Exercising Your Dog

Dogs need their exercise just like people do. Regular exercise helps your dogs maintain a healthy weight and strengthen their muscles. It also keeps them from getting into mischief around your home due to all of that pent up energy. Ask anyone with a well exercised dog and they will tell you their home is a more peaceful place.

But most people don’t know what it takes to provide their pets a good exercise routine. They have lots of questions and may not want to spend the time, or simple, never thought of asking their vet. If you’re one of those people, you’ve come to the right place. Here are some tips to help you make the most of exercising your dog safely.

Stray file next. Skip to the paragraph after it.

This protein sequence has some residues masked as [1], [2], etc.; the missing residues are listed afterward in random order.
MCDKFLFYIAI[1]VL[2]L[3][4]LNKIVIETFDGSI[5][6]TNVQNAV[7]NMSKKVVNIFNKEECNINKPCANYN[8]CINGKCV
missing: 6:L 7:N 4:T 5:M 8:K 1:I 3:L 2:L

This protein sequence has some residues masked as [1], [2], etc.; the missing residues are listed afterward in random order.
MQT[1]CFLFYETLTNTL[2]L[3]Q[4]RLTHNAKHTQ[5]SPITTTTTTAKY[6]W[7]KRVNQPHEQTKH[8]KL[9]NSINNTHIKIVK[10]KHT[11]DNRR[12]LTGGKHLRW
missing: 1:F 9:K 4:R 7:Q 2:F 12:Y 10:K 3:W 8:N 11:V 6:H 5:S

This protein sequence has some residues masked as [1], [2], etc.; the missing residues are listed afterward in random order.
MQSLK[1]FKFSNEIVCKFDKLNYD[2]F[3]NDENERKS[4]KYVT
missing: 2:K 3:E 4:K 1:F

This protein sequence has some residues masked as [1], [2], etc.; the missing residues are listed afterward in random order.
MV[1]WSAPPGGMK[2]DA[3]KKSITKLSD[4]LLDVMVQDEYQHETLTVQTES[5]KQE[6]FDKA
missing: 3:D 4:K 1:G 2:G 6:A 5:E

Variety is Key

While walking your dog is one of the most common exercise methods, it’s not the only one you can use. In fact, it might not even be the best choice for some dogs that have a lot of energy to get rid of unless you’re prepared to do a lot of walking, or jogging.

For high energy dogs, you might consider biking or roller blading as alternatives to just ordinary walking. You do want to make sure that your dog is good on a leash before you try these alternatives, otherwise, you could put both of you in a dangerous situation. There are special accessories for your bike that you can use to hold the leash, while stopping the dog from crossing your path and getting hurt. And if you roller blade, make sure you get a leash that is easy to hold on to.